G8: European countries must stand up to Bush on climate

4 June 2007

June 4th 2007, Brussels - Friends of the Earth Europe warned today that unless European leaders take the lead and stand up to US President George Bush on climate change at the G8 talks in Heiligendamm, Germany this week, the eight most industrialised nations will let down the world's poorest nations.

The summit is in danger of ending without a strong agreement to fight climate change, mainly because the United States has attempted to abolish any meaningful language on climate change from the German President Angela Merkel's proposed text.

Sonja Meister, Climate Campaigner at Friends of the Earth Europe, said:
"European leaders must enforce their position and stand up to President Bush, who is attempting to weaken the G8's commitment to fight climate change. A watered-down compromise would send the wrong signal ahead of climate talks in Bali at the end of the year. The G8 must commit to the UN-led Kyoto process to cut carbon dioxide emissions and not become distracted by Bush's recent proposal for parallel negotiations."

Friends of the Earth Europe is urging G8 heads of state to:

  • commit to keeping the increase in global average temperatures below two degrees centigrade from pre-industrial levels
  • commit to cutting greenhouse gas emissions by 30 percent by 2020 and by 80 percent by 2050
  • send a strong signal ahead of the international UN negotiations in Bali at the end of the year, that the G8 is committed to a binding agreement for the next phase of the Kyoto Protocol, that should start immediately after the conclusion of the first phase

Collectively the G8 nations, which represent just 13 per cent of the world's population, are responsible for about 43 percent of the world's greenhouse gas emissions.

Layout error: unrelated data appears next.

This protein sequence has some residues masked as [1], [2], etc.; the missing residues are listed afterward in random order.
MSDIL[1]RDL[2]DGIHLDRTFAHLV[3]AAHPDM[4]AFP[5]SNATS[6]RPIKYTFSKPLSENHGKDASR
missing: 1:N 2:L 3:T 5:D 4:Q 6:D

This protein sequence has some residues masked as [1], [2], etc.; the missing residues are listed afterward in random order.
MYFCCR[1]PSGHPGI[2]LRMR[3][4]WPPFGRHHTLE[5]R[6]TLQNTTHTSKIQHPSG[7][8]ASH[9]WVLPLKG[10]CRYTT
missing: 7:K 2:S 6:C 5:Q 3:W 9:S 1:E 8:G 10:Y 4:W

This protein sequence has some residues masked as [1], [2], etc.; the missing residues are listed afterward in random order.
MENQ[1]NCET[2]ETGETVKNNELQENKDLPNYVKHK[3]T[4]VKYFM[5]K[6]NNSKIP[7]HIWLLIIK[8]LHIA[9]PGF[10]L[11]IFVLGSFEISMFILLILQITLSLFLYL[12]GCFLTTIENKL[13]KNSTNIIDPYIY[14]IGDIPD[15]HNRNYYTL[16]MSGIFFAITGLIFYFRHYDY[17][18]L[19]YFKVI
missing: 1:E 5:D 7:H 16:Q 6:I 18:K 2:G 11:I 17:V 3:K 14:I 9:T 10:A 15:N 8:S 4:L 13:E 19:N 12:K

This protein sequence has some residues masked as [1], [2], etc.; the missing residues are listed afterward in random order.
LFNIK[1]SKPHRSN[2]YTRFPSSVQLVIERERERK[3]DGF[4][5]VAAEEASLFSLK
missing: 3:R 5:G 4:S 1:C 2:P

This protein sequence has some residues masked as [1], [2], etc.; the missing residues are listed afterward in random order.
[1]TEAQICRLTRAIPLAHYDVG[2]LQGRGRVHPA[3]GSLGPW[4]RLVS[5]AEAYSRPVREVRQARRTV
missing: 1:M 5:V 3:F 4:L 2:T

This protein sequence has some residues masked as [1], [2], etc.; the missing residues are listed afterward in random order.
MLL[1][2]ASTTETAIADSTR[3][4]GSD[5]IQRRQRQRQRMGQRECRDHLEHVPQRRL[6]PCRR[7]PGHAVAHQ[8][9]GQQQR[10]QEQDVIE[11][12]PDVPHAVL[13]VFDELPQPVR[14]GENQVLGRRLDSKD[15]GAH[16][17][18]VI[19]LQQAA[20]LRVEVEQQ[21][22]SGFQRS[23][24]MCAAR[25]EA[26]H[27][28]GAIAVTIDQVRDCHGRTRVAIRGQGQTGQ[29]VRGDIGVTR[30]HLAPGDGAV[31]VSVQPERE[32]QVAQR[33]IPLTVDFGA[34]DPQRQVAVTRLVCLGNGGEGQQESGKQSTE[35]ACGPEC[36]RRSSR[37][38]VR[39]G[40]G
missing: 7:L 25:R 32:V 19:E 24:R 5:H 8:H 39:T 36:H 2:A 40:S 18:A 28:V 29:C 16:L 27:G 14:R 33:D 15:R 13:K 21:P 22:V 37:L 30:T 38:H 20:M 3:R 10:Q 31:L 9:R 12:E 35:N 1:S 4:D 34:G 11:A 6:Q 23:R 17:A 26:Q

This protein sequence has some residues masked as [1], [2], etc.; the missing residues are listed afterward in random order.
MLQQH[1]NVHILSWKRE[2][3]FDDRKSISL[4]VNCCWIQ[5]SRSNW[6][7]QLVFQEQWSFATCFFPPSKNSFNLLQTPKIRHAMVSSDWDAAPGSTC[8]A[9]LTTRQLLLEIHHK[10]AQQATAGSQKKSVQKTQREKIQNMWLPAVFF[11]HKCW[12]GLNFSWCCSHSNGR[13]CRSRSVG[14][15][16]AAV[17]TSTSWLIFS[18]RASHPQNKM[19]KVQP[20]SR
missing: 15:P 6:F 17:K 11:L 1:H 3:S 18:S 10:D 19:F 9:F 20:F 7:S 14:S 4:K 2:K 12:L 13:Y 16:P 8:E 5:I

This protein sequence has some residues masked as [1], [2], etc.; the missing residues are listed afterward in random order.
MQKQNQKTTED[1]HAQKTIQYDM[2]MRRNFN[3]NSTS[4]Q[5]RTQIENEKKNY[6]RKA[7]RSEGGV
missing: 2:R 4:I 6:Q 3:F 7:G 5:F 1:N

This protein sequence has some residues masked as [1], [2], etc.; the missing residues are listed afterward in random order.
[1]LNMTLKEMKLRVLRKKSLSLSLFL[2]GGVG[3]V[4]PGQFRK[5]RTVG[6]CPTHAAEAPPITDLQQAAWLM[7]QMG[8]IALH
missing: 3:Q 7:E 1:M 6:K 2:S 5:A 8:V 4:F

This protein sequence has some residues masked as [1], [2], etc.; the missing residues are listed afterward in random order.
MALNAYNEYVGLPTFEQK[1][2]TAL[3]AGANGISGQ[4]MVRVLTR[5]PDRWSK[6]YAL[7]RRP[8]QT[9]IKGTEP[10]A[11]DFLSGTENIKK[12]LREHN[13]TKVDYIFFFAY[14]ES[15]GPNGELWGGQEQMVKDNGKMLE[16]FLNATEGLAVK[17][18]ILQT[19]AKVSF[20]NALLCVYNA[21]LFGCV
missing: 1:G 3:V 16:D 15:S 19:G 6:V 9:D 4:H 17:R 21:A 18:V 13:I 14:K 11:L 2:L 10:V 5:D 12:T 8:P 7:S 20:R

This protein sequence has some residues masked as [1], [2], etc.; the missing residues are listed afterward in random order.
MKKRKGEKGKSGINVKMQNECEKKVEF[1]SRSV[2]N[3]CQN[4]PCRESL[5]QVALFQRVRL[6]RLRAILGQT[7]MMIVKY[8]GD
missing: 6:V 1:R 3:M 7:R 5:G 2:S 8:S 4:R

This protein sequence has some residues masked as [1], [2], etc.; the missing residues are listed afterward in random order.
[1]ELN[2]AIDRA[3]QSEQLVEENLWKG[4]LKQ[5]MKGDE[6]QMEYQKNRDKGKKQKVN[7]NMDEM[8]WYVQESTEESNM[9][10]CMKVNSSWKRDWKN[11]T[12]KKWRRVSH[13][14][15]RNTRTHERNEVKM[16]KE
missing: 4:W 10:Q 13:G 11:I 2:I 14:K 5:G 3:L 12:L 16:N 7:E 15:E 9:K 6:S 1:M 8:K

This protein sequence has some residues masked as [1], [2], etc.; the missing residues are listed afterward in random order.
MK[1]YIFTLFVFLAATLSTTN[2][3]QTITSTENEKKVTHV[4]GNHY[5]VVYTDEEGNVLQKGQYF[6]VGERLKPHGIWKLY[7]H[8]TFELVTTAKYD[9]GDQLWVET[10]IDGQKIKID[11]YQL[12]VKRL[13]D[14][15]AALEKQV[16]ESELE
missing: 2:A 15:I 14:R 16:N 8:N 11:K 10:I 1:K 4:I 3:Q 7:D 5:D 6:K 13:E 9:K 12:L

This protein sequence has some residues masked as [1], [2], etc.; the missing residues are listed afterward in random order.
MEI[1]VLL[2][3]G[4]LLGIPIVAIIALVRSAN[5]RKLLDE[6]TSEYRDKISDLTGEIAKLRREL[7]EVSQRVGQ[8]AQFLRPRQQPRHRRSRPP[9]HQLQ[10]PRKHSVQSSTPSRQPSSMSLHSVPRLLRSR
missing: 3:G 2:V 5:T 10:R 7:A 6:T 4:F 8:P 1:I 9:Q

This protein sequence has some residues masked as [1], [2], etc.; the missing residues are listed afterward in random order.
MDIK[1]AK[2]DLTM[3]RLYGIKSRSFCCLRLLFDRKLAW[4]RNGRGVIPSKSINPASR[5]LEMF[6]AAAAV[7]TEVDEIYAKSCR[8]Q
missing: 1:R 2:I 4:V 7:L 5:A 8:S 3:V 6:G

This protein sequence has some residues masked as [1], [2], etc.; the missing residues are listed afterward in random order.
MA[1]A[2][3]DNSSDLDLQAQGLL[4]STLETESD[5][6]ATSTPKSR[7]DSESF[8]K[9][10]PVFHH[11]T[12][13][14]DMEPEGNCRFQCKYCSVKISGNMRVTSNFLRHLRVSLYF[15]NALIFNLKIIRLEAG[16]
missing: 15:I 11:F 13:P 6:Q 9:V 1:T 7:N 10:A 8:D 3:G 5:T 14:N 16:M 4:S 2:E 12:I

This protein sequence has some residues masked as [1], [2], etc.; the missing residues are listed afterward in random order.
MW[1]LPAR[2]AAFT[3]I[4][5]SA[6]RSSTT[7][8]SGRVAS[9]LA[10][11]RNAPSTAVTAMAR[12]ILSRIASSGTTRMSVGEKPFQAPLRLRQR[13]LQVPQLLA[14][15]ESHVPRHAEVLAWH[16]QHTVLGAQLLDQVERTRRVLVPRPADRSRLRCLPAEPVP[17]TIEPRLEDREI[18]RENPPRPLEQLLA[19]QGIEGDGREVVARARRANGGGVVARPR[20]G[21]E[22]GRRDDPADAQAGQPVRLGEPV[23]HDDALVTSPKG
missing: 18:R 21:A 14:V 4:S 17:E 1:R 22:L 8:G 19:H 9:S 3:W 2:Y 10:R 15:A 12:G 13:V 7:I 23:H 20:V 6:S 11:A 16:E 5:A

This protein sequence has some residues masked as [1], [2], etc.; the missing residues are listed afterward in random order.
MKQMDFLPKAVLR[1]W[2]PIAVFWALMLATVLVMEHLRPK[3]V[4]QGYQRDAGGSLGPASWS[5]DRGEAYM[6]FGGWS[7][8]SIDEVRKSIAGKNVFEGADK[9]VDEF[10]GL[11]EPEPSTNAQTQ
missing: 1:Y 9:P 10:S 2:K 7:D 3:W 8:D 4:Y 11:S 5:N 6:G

"The exclusive G8 club of rich industrialized nations is responsible for pumping out nearly half of the world's greenhouse gases, whereas the poorest countries will be hit hardest by the consequences of climate change. It would now be completely unjust for the G8 to back off from their moral obligation to commit to fighting climate change," Ms Meister added.

Leading up to the G8 meeting, the United States has also stressed that new technologies will be an important solution for climate change.

Charly Poppe, Trade Campaigner at Friends of the Earth Europe said:
"New technologies like solar panels and wind turbines will be crucial in setting poor countries on a climate-friendly development path, so developed nations need to grant free access to renewable energy and energy efficiency technology for the poorest countries. The G8 should agree to give financial aid and relax intellectual property rights on these technologies for the poorest countries."




[1] In a leaked draft of the final text of the G8 declaration the US is trying to delete text passages like "We are committed to taking strong and early action to tackle climate change in order to contribute our fair share to limit global warning to 2o C. This will imply global greenhouse gas emissions must stop rising within the next 10 to 15 years, followed by substantial global emission reductionsof around 50% by 2050 compared to 1990 levels." Read leaked draft